When you buy a house that is perfect for you, you expect to feel like this. But when you buy a house and you are emotionally spent already that might not be how you feel after you've signed all the paperwork and stepped outside. I closed on my beautiful house on Friday, I signed the mountain of paperwork, promising to pay, and acknowledging god knows what. As I walked out of the lawyer's office I expected to feel elated, but instead, I kinda lost it. By "lost it" I mean tears, not tears of joy, sobbing, sitting in my car looking like a ridiculous idiot sobbing at lunch time for no apparent reason.
I'm not entirely sure where these feelings came from, truth be told they caught me off guard. The suddenness of the pain was astounding. Pain, and sadness weren't the emotions I was expecting. I was expecting elation, maybe even a flood of adrenaline.
I know I've made the right decision, I'm in love with my house. I'm ready to move forward into the next chapter, but when I walked down the street with my house keys in hand I didn't feel elated, I felt empty. I felt utterly empty and exhausted. When our expectations of where we think we're supposed to be or what we think we should be feeling aren't congruent with reality it can be jarring.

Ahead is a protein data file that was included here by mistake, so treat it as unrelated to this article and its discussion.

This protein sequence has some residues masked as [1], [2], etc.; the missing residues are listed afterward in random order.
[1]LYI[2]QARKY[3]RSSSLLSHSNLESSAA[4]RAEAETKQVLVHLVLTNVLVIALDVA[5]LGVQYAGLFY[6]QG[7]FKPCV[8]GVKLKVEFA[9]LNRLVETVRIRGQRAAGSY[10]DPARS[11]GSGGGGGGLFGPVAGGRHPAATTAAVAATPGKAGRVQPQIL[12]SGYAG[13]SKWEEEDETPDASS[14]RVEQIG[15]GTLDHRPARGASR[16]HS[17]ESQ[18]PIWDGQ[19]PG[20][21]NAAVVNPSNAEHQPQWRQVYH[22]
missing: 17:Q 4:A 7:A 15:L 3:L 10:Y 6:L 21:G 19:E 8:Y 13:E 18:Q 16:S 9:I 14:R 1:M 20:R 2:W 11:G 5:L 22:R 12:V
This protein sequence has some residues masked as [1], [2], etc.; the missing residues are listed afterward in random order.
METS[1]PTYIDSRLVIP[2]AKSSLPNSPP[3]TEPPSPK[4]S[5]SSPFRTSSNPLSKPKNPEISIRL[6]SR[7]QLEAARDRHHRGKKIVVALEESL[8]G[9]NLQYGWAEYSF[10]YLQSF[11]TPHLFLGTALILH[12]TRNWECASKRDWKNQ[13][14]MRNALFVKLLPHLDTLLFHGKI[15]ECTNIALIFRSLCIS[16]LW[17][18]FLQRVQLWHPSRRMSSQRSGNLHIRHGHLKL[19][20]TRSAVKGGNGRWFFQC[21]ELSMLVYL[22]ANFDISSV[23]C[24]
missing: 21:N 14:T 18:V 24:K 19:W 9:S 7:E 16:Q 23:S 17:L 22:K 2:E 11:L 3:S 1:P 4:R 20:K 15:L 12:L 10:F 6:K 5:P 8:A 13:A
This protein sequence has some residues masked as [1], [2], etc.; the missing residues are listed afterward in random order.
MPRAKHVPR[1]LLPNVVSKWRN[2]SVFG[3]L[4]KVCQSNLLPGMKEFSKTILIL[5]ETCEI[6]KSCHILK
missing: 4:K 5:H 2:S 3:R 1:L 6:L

I'm proud of myself for many things in this last year. I'm proud of myself for doing the work to open my yoga studio and not going completely insane in the process, for working hard at Lincoln, for always putting in the work at the end of a relationship to work through my feelings until they are completely processed. I'm proud that I am a strong independent women who has the strength and the financial means to buy myself a house. All of those things should be good, but even still I'm sad and upset.
A caring friend gently reminded me that what I'm feeling is normal, and it means I have more to learn, it means I have more work to do. More reading, more journaling, more meditation. More work. period. If you ever think to yourself "I don't need to do the work, I don't need to be more introspective", you're probably in for a big wake up call. It doesn't matter what your age is. No matter how much self-work I've done I'm confident there will always be more. If we simply float through life not looking closely at our emotions I ask "what kind of life are you really living?" I know that if I do the work now this won't rear its ugly head unexpectedly 5 or 10 years from now. I've got to dig deep and just deal what is coming up. Self work is not easy. It's some of the hardest you can do, but I promise it's worth it.
In some way's this place where I am feels familiar. I've been here before. Do I really have to learn this lesson again? Yes, I do. I must have missed something the last few rounds so I've got to process it out once again. We get the lessons we need until we don't need them again. This I'm sure of. Until I figure it all out, I'll do the work.